I’ve seen Nosferatu with live music before and have even shown a 25-minute cut of the film at my old monthly Super-8 Movie Madness show with live keyboard accompaniment (by the talented Linda Gurney), but seeing the full-length version near »
- Tom Stockman
For many, October is a time for zombie flicks, slasher gore, and other horror films to help get in the mood for Halloween. With several film festivals and conventions catering to monsters and mayhem, Georgians have numerous options when it comes to finding obscure and independent scary movie selections. To help you dig up some scares, here’s a list of horror film festivals in and around Atlanta, a city known for zombies and other strange things. Monsterama (Oct. 7–9)The third annual Monsterama convention celebrates classic horror films with monster makeup panels, photo ops with actors, and 16-millimeter monster movie screenings. Films being shown over the course of the weekend include “Bram Stoker’s Dracula,” with live commentary by vampire author John Edgar Browning; “Nosferatu,” with a live score performed by Valentine Wolfe; and a Silver Scream SpookShow showing of “Starcrash” hosted by Professor Morté and the film’s star Caroline Munro. »
Madrid — Two of Spain’s most anticipated titles of the year – Alberto Rodriguez’s true-life Spanish espionage expose “Smoke & Mirrors” and Rodrigo Sorogoyen’s serial-killer procedural “May God Save Us” – will world premiere in main competition at the 64th San Sebastian Festival.
Also competing at the highest-profile film event in the Spanish-speaking world: Romantic dramedy “La Reconquista,” a first big fest bow for Jonas Trueba, an engaging, audience-friendly arthouse auteur..
Starring Liam Neeson, Sigourney Weaver and Felicity Jones, Spaniard Juan Antonio Bayona’s “A Monster Calls” will celebrate its European premiere at San Sebastian, screening out of competition, as announced last week.
Presented Thursday in Madrid, the 11 Spanish features selected for this year’s San Sebastian invite several off-the-cuff conclusions. First, eight are world premieres: The large spread of fresh films from Spain remains one of San Sebastian’s biggest lures.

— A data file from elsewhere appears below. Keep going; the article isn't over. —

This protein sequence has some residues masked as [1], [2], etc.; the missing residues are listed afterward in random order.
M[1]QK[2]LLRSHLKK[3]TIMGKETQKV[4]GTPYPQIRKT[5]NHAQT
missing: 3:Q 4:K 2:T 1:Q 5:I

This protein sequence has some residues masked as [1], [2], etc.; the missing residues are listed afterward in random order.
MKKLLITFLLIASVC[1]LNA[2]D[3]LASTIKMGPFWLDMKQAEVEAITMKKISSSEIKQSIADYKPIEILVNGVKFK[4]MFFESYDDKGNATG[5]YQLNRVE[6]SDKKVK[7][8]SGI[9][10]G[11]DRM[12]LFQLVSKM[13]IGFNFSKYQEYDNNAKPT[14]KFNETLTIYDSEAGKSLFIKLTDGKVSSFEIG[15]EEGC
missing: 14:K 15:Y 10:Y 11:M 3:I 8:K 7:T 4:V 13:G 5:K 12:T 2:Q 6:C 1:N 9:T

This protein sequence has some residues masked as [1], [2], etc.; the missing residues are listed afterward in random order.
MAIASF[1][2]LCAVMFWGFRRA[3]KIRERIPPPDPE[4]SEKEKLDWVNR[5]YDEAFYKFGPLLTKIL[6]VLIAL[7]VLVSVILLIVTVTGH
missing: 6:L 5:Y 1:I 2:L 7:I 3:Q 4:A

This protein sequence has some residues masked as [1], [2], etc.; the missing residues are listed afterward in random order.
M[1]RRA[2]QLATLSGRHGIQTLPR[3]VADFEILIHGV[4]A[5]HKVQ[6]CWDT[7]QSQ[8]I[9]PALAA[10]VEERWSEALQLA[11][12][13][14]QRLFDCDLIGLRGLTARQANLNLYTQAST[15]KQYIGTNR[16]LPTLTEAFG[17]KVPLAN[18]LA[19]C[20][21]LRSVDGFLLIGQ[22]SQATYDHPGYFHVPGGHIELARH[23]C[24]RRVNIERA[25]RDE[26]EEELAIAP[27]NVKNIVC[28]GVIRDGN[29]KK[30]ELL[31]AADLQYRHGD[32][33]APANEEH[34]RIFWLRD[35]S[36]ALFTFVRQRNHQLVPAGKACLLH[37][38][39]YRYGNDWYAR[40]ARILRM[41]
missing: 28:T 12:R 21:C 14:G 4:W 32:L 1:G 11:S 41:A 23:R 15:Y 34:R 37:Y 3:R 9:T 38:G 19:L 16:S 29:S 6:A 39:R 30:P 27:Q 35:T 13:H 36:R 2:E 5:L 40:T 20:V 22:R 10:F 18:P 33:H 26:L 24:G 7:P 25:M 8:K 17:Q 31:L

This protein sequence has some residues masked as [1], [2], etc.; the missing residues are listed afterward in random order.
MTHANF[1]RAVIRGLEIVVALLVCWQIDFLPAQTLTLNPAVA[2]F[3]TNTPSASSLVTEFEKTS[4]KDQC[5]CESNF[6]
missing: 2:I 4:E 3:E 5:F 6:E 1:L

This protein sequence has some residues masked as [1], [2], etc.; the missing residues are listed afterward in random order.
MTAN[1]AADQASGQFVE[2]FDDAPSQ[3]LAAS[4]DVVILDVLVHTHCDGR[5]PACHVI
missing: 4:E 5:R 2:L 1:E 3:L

Again, Spanish producers used to think thrice before premiering »
- John Hopewell
Summer just officially started just a few days ago, so Halloween is months away. Perhaps a great way to get us cooled off, to put us in a Fall state of mind, would be to pay a visit to one of the oldest horror movie icons: the vampire. Everyone’s aware of how scary those fanged fiends can be, but you may have forgotten how funny they are (intentionally, of course). Movie audiences have emitted nervous laughter ever since Max Schreck emerged from the shadows in the silent classic Nosferatu. And certainly there are bits (and bites) of humor (mostly comic relief supporting players) in 1931’s Dracula and Mark Of The Vampire, both with Bela Lugosi. It wasn’t until 1948 that he was in an all out farce (though the Count is never lampooned) in Abbott And Costello Meet Frankenstein. After Hammer Studios brought back (in full gory color) the bloodsuckers ten years later, »
- Jim Batts
The Kickstarter-funded project is being directed by David Lee Fisher (The Cabinet of Dr. Caligari) and is described as a “remix” of the 1922 movie, which will feature a blend of live-action footage combined with colorized digital backgrounds recreated from the original film.
This is not the only remake of Nosferatu on the horizon, with Jeff Robinov’s Studio 8 tapping The Witch director Robert Eggers to helm a version, although there’s no word yet as to when that project might move forward.
- Gary Collinson
Jones has scored the title role in "Nosferatu," David Lee Fisher's upcoming remake of F.W. Murnau's iconic 1922 silent German expressionist horror film - considered the first true vampire film ever made.
Source: Variety »
- Garth Franklin
Max Schreck’s haunting portrayal of Count Orlok in Nosferatu: A Symphony of Horror has provided nightmare fuel for nearly one century. To further immortalize Schreck’s performance and appearance in F.W. Murnau’s classic film, Black Heart has created a new life-size bust of Schreck’s legendary vampire.
Now available to pre-order from Sideshow Collectibles for $649.99, Black Heart’s Count Orlok life-size bust is expected to ship between May–June 2016. The collectible stands 21 inches tall, has a 12-inch width, and weighs in at 16 pounds.
Below, we have details and photos of the Nosferatu bust, and to learn more, visit:
From Sideshow Collectibles: “The first film based on Bram Stoker’s 1897 novel, Dracula is Nosferatu: A Symphony of Horror. This German Expressionist silent-era horror film, directed by F.W. Murnau, stars Max Schreck as the vampire, Count Orlok.
The look of Schreck’s vampire frightened movie audiences. »
- Derek Anderson
Before David Bowie became a massive international rock icon, he logged his first movie role in Michael Armstrong's The Image, an obscure, black-and-white short horror film that has just been officially released for the first time online by the Wall Street Journal. Directed by Michael Armstrong, who could go on to helm such cult horror movies as Mark of the Devil and House of the Long Shadows, the film stars then-unknown actor Michael Byrne as an artist whose painting of a young man seemingly comes to life. Bowie was just 20 years old when the film was released and is magnetic as the elegant ghoul who torments his creator. “It got an X-certificate. I think it was the first short that got an X-certificate. For its violence, which in itself was extraordinary,” Armstong told the Wall Street Journal, which was given permission to post the film in its entirety by the David Bowie Archive. »
- Chris Eggertsen